These conditions are met with every core banking system replacements that I have heard of. Even when this is not the case, the program is in reality a greenfield fintech launch or a significant product rationalization (that may precede a CBS replacement).

The biggest challenge is determining the depth and form of assessing and documenting the current situation. This cannot really be precisely defined; the point is that it should not last too long and that we should not lose focus of the final goals. Since this advice is difficult to follow in practice, it is recommended to involve a seasoned expert in the task who has participated in many similar projects and due to their credibility, the guidelines provided by them are acceptable for the organization.

In short, I do not recommend increasing the complexity of renewing a CBS solution by simultaneously rethinking the remaining hundreds of elements of the architecture.

In addition, without establishing a new legal entity or drastically changing the current client and contract portfolio, we are forced to face, among other things, that:

  • in domestic payment transactions, the integration of the current solutions has to be ensured in connection with the account number and the payment gateway,
  • the integrability of the solution with the regulatory reporting engine has to be made possible as well, because the regulator expects exactly on set of reports from one legal entity,
  • the integrations of the typically nearly 100 satellite systems of the core banking system have to be reconsidered, or the scope has to be expanded with the replacement of these as well (a big no-no in my book). This reintegration task associated with satellite solutions applies exponentially if there are similar products in the old and new systems at the same time (see our next point on phasing for more details).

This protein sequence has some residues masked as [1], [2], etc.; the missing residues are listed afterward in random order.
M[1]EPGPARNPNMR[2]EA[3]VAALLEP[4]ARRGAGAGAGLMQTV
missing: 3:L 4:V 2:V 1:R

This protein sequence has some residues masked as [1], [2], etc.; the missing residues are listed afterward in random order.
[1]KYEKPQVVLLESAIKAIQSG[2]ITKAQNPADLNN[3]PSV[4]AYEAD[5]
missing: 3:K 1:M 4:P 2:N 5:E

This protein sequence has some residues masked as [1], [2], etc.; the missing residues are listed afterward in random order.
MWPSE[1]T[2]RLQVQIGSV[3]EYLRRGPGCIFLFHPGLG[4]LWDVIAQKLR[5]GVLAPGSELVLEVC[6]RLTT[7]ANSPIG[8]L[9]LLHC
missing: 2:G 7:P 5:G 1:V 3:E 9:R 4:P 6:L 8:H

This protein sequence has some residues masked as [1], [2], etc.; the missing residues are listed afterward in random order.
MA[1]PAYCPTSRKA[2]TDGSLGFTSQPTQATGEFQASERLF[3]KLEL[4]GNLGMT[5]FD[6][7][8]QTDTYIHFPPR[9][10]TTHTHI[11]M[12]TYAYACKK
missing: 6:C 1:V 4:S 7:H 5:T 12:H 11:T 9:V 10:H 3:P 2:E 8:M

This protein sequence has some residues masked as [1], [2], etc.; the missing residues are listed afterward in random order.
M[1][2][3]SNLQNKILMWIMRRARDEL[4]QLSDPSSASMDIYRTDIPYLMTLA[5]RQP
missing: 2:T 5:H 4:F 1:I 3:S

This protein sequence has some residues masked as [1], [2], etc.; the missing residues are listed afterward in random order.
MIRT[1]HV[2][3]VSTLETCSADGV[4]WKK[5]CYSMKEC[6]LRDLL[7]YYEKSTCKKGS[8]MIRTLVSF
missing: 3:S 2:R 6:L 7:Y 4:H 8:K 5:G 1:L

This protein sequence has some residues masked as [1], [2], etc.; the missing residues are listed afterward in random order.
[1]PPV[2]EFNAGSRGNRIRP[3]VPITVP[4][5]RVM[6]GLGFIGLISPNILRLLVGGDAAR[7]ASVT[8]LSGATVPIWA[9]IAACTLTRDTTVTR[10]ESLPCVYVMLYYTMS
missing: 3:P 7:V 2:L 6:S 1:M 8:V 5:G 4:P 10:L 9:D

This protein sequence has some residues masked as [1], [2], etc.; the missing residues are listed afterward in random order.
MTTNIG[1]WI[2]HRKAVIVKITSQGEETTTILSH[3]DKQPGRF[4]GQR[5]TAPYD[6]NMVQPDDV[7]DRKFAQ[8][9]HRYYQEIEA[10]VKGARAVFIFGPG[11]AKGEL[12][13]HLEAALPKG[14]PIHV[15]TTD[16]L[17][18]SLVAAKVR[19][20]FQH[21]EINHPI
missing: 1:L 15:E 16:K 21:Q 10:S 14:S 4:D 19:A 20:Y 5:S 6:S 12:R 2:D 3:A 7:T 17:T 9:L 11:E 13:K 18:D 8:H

Due to the above, it seems to me that a reasonable approach might be to assess the existing business capabilities required to support the current business processes, and then to identify which applications provide the individual business capabilities and by which topics are those connected to one another.

It is recommended to execute the smallest possible change in this capability and application model, which is consistent with the goals of the core banking transformation. The survey has to be straightforward; it is sufficient if the information discovered has 80-90 percent accuracy, it is not worth spending significant energy on the smallest details.

Considering the complexity and interrelationships of the processes of universal banks, I recommend focusing improvement ambitions on current processes and process steps. It is very difficult to plan the processes of a universal bank coherently and functionally on a blank sheet of paper. Other areas of the core banking transformation also cause a significant challenge in themselves, I do not recommend piling on these difficulties unless there is some conscious, strategic goal driving such a decision.

In practice, I find that many traditional banks create separate legal entities in order to experiment with new approaches. However, these are typically single-product entities, which may not be scalable to become a universal bank. In the region, we saw an attempt to do this earlier through the example of Zuno Bank, until its not very successful conclusion.

MOX bank, an Asian fintech subsidiary of Standard Chartered is a successful example, Intesa Sanpaolo’s solution called Isybank is another such case.

If you are looking for consultants and experts skilled in core banking system transformation projects during the planning or execution of the above tasks, please don’t hesitate to contact us!


In the next part of our article, we continue with the following topics:

  • Modeling, specification, list of requirements
  • Should we choose a Big Bang or a phased approach?
  • Parallel changes

Please see MINDSPIRE’s related: